I’ve published a few posts over the past month about a group of teenagers and one adult who are experiencing some neurological symptoms in LeRoy, NY, a small town outside of Rochester, NY. Those symptoms seem to mimic Tourette Syndrome (TS), a neuropsychiatric disorder that is characterized by multiple physical or motor tics plus at least one vocal tic. It is probably inherited, although a gene for it has not been identified. Since most of the teenagers who exhibit the symptoms attend LeRoy High School, the New York State Department of Health has carefully examined the school for any environmental issues, and have found none. Erin Brokovich, of the eponymous movie, has gotten involved and has postulated that a train wreck over 40 years ago spilled toxic chemicals, such as arsenic and trichloroethylene, which may be the cause.
A couple of days ago, Buffalo (NY) TV station, WKBW, ran a report entitled, “Social Networking to Blame for Spreading LeRoy Illness?” Dr. David Lichter, a professor of clinical neurology at the University at Buffalo, and a published TS researcher, says that the group may be unconsciously mimicking symptoms from videos uploaded by sufferers on YouTube and Facebook. According to Dr. Lichter,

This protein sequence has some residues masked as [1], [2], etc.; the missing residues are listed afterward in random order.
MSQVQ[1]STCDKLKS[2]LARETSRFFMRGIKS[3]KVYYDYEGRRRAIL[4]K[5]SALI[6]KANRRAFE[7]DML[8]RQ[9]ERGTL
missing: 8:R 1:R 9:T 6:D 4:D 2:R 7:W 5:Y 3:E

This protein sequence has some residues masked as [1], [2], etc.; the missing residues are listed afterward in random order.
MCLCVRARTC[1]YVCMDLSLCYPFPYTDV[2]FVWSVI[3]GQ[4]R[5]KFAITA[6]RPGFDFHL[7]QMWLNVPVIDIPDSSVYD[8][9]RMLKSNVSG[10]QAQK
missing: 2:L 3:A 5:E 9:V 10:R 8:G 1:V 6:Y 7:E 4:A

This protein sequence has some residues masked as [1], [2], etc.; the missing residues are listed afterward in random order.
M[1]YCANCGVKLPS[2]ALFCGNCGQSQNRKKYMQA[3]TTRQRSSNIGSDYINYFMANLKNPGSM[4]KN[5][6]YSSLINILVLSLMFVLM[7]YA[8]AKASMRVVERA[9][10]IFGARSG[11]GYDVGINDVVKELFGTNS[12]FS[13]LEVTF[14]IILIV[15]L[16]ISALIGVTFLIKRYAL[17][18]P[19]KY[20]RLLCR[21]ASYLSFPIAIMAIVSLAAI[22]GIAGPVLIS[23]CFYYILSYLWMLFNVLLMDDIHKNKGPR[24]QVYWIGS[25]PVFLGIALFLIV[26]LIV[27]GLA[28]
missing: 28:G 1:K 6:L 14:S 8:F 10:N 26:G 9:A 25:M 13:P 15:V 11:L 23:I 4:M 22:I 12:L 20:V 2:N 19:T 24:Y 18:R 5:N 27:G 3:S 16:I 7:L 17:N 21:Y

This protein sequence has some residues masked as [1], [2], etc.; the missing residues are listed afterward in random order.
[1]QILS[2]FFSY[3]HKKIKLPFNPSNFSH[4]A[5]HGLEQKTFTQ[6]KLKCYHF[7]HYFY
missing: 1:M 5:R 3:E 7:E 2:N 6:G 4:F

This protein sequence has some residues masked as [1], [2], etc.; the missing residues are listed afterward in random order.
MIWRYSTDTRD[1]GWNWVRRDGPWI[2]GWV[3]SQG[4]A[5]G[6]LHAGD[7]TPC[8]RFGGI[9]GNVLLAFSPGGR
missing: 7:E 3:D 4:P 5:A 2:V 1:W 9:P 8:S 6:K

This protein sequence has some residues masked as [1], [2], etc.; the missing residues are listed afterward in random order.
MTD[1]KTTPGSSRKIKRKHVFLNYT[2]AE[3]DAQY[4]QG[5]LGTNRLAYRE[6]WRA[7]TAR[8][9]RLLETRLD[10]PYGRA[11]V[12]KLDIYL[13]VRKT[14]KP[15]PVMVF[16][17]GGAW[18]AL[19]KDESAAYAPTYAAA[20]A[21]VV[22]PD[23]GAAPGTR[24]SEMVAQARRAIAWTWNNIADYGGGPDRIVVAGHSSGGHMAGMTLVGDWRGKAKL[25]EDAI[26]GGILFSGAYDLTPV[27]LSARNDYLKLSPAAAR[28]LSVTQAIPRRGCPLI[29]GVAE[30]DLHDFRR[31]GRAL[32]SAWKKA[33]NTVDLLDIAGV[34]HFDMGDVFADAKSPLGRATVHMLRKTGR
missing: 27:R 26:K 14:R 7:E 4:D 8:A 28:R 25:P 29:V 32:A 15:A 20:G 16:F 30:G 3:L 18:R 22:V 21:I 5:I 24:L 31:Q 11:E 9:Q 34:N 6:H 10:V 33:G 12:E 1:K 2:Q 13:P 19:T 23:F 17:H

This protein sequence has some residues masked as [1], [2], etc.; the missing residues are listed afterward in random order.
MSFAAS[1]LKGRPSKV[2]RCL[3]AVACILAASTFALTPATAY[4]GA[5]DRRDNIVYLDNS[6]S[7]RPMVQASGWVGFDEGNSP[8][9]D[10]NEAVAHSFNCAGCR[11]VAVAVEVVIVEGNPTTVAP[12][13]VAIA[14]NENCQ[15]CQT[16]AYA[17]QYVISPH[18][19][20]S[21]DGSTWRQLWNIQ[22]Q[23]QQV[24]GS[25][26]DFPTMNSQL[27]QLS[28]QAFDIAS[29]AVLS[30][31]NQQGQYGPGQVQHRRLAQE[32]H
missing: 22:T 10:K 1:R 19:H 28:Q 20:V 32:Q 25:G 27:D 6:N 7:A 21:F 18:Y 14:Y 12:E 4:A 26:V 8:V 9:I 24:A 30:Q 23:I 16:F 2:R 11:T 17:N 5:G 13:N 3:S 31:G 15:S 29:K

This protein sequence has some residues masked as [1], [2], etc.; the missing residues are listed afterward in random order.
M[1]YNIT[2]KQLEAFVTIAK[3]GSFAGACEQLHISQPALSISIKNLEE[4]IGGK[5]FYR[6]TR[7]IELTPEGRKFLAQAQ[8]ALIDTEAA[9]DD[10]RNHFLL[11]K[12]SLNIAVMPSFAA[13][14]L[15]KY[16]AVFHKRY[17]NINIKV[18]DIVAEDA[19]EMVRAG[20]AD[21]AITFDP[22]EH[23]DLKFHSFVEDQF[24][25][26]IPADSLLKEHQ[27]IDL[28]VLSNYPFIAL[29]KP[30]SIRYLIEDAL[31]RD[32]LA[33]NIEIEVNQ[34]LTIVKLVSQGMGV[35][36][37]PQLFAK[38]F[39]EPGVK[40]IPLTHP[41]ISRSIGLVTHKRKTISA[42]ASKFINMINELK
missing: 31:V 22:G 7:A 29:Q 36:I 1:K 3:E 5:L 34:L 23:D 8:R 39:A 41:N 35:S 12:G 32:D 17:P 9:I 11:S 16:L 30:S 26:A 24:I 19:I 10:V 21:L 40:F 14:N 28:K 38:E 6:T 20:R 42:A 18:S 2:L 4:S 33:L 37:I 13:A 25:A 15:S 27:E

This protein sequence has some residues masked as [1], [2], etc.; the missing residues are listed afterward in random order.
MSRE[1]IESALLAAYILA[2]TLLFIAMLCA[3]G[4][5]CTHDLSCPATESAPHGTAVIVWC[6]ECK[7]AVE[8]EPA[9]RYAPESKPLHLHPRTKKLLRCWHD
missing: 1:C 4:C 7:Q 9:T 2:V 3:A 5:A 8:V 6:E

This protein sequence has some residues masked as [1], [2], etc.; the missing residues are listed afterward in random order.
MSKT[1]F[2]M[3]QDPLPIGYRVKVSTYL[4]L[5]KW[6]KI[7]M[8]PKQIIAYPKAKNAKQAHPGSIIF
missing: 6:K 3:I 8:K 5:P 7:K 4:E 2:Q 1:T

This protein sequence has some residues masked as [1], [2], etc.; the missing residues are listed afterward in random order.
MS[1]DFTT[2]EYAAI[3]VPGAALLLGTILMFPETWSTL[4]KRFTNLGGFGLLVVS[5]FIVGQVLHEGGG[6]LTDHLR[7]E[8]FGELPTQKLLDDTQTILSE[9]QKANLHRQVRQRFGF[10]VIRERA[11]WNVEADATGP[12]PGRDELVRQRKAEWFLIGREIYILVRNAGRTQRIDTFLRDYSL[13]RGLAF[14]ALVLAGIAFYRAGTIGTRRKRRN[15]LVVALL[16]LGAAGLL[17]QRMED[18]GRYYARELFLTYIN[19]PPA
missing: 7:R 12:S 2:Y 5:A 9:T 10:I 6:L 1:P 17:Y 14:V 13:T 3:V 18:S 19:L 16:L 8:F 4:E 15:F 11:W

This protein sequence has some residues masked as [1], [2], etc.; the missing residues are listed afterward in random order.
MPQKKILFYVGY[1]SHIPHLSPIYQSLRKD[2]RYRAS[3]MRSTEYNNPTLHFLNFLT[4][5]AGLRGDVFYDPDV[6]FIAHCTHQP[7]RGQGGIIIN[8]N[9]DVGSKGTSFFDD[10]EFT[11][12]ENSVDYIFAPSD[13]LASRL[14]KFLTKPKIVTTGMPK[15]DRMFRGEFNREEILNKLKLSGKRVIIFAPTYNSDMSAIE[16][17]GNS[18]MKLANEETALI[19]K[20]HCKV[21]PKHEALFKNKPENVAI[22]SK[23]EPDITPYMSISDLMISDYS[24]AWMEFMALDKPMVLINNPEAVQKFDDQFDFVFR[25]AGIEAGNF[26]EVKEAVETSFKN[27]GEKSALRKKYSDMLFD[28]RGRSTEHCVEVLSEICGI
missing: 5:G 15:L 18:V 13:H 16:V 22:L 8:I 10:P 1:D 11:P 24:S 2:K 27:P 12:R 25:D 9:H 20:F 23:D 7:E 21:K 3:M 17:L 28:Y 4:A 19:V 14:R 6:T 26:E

❝I think you do have the potential for people going online and witnessing other student’s behavior, then I think this medium has the potential to spread it beyond the immediate environment. It is just an extension of what we’ve seen with previous outbreaks of this kind. It is some kind of unconscious mimicry that is going on in individuals who are stressed and suggestable and vulnerable.❞
I assume that Dr. Lichter is proposing a valid hypothesis for the group in LeRoy, because I tend to accept the well-founded (and evidence-based) conclusions of experienced and published clinicians. His knowledge and experience is in real medicine and research, not from the university of google (which seems to be where everyone gets their medical knowledge these days).
Other causes, such as environmental, have been completely dismissed by real science too. The New York State Department of Health have found no infectious or environmental issues at the school, concluding that:
❝…this report do not identify a need for the school district to restrict any school-related activities or take any special health-related precautions because of this situation. The investigation did not find infectious or environmental causes for these illnesses.❞
Employing Occam’s razor, which states that amongst competing hypotheses, selecting the one that utilizes the fewest new assumptions is usually the best one. In other words, until evidence supports an alternative, the simplest hypothesis is the right direction. In this case, the simplest explanation is mimicry. This doesn’t mean that something isn’t happening (one teenager actually has previously diagnosed TS), but the cause may be more straightforward.